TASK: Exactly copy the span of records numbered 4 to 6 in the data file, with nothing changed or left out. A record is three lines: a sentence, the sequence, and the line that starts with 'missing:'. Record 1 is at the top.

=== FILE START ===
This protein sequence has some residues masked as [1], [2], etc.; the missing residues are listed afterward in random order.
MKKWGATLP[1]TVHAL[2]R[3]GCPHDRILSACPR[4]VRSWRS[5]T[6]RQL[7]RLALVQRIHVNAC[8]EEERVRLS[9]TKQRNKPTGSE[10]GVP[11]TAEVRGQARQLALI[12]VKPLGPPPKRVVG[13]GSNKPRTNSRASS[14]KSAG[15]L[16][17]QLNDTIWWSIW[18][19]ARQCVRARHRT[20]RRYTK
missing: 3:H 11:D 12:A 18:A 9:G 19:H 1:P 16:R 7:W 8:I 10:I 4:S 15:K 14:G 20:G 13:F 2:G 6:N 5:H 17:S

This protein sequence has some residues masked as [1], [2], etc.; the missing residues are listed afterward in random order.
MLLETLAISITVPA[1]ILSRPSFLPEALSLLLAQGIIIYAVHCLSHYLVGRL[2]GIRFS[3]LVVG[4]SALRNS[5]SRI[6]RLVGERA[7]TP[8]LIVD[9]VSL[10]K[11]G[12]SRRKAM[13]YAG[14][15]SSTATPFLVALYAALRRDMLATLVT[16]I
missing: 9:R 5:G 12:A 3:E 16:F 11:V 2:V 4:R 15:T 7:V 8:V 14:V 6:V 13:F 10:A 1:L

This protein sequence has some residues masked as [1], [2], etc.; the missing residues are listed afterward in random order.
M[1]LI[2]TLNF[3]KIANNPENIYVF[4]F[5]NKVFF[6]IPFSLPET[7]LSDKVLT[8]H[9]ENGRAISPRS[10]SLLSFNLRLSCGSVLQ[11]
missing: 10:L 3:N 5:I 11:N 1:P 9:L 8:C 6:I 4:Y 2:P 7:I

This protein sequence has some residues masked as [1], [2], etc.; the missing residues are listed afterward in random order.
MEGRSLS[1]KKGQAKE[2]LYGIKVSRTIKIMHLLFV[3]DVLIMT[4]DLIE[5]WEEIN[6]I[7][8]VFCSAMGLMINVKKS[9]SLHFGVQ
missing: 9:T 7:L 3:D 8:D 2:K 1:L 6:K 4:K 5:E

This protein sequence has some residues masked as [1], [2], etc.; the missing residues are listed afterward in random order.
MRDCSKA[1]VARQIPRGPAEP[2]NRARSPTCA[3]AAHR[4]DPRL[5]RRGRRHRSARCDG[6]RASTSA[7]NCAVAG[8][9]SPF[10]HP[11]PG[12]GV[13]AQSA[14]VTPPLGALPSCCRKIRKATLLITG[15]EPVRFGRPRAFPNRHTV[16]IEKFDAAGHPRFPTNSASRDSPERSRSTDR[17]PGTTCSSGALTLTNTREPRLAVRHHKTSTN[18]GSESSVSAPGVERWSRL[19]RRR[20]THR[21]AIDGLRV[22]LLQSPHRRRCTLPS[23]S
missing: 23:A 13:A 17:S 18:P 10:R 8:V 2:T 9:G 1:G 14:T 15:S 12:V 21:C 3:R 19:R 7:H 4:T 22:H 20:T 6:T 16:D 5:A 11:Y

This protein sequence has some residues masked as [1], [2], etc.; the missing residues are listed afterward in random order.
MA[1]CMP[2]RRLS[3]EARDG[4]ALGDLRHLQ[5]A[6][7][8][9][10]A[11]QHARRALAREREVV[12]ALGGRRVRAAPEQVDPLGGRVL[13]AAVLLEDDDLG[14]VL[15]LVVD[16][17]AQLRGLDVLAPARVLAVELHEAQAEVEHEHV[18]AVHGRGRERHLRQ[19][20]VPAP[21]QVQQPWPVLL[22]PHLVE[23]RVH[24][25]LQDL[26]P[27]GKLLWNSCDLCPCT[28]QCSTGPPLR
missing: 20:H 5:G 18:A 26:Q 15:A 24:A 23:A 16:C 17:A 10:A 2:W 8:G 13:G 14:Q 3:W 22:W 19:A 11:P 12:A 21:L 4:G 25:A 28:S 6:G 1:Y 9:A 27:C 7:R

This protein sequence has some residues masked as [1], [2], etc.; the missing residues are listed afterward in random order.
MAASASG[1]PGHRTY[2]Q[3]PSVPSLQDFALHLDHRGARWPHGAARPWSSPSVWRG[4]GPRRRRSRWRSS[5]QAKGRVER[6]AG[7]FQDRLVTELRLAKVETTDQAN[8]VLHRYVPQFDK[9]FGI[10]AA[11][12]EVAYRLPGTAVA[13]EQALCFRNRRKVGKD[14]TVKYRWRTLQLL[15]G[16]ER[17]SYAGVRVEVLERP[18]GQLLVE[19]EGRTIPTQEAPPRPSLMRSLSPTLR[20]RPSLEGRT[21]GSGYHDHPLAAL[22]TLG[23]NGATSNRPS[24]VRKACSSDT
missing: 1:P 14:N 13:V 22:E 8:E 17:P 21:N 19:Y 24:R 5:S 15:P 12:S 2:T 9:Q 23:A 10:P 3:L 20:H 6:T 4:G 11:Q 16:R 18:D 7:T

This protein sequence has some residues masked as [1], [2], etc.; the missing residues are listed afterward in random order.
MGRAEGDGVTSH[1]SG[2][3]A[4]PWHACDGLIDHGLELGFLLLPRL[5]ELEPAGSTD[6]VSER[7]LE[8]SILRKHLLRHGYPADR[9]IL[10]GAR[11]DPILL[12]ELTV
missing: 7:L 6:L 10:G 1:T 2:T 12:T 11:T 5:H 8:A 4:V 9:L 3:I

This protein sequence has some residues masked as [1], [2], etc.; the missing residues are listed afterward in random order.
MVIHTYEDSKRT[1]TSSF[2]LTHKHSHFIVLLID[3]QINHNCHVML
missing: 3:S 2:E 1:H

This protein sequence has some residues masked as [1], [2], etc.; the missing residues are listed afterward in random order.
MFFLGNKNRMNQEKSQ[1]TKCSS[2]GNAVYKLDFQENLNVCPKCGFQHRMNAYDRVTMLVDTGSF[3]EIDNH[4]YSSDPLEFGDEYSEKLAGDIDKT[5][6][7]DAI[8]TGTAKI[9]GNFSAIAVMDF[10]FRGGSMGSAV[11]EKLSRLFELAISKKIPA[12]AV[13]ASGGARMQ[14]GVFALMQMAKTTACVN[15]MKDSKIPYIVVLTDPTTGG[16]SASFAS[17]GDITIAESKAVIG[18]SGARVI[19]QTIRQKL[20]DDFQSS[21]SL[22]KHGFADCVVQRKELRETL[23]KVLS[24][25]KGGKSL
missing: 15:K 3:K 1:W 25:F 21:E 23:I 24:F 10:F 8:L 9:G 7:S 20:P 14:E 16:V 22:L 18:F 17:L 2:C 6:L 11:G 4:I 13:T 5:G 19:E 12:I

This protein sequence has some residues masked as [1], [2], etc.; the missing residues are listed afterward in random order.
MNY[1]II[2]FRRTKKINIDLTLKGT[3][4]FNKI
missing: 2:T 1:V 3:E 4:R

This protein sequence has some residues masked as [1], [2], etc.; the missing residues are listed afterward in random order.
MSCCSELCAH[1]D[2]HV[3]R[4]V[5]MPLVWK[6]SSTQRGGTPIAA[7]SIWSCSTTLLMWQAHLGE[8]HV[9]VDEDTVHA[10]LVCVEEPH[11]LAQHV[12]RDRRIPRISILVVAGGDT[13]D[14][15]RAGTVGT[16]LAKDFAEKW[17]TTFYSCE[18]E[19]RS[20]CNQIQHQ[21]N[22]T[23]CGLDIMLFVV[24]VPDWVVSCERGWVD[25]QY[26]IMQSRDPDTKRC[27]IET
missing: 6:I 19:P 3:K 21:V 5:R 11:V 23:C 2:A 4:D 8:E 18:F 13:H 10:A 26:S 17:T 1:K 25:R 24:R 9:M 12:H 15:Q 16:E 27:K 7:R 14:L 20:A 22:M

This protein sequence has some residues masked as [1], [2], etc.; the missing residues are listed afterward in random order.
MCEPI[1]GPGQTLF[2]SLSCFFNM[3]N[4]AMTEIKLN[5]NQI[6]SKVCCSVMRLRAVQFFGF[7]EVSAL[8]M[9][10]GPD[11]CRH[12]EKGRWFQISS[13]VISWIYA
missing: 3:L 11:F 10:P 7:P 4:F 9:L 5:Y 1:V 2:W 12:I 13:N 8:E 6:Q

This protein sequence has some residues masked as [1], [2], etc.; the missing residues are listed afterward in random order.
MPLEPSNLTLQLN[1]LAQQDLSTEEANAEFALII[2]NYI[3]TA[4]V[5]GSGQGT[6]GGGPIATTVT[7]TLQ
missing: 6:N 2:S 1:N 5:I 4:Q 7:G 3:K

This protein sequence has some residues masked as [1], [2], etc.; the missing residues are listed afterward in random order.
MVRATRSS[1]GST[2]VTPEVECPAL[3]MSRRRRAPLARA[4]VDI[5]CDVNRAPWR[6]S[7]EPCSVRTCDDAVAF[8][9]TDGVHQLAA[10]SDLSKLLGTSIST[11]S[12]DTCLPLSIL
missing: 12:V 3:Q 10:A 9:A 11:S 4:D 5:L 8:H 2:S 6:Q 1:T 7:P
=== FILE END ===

This protein sequence has some residues masked as [1], [2], etc.; the missing residues are listed afterward in random order.
MEGRSLS[1]KKGQAKE[2]LYGIKVSRTIKIMHLLFV[3]DVLIMT[4]DLIE[5]WEEIN[6]I[7][8]VFCSAMGLMINVKKS[9]SLHFGVQ
missing: 9:T 7:L 3:D 8:D 2:K 1:L 6:K 4:K 5:E

This protein sequence has some residues masked as [1], [2], etc.; the missing residues are listed afterward in random order.
MRDCSKA[1]VARQIPRGPAEP[2]NRARSPTCA[3]AAHR[4]DPRL[5]RRGRRHRSARCDG[6]RASTSA[7]NCAVAG[8][9]SPF[10]HP[11]PG[12]GV[13]AQSA[14]VTPPLGALPSCCRKIRKATLLITG[15]EPVRFGRPRAFPNRHTV[16]IEKFDAAGHPRFPTNSASRDSPERSRSTDR[17]PGTTCSSGALTLTNTREPRLAVRHHKTSTN[18]GSESSVSAPGVERWSRL[19]RRR[20]THR[21]AIDGLRV[22]LLQSPHRRRCTLPS[23]S
missing: 23:A 13:A 17:S 18:P 10:R 8:V 2:T 9:G 1:G 14:T 15:S 12:V 21:C 3:R 19:R 7:H 4:T 22:H 20:T 6:T 16:D 5:A 11:Y

This protein sequence has some residues masked as [1], [2], etc.; the missing residues are listed afterward in random order.
MA[1]CMP[2]RRLS[3]EARDG[4]ALGDLRHLQ[5]A[6][7][8][9][10]A[11]QHARRALAREREVV[12]ALGGRRVRAAPEQVDPLGGRVL[13]AAVLLEDDDLG[14]VL[15]LVVD[16][17]AQLRGLDVLAPARVLAVELHEAQAEVEHEHV[18]AVHGRGRERHLRQ[19][20]VPAP[21]QVQQPWPVLL[22]PHLVE[23]RVH[24][25]LQDL[26]P[27]GKLLWNSCDLCPCT[28]QCSTGPPLR
missing: 20:H 5:G 18:A 26:Q 15:A 24:A 23:A 16:C 17:A 10:A 2:W 8:G 13:G 14:Q 3:W 22:W 19:A 11:P 12:A 21:L 4:G 25:A 28:S 6:G 1:Y 9:A 27:C 7:R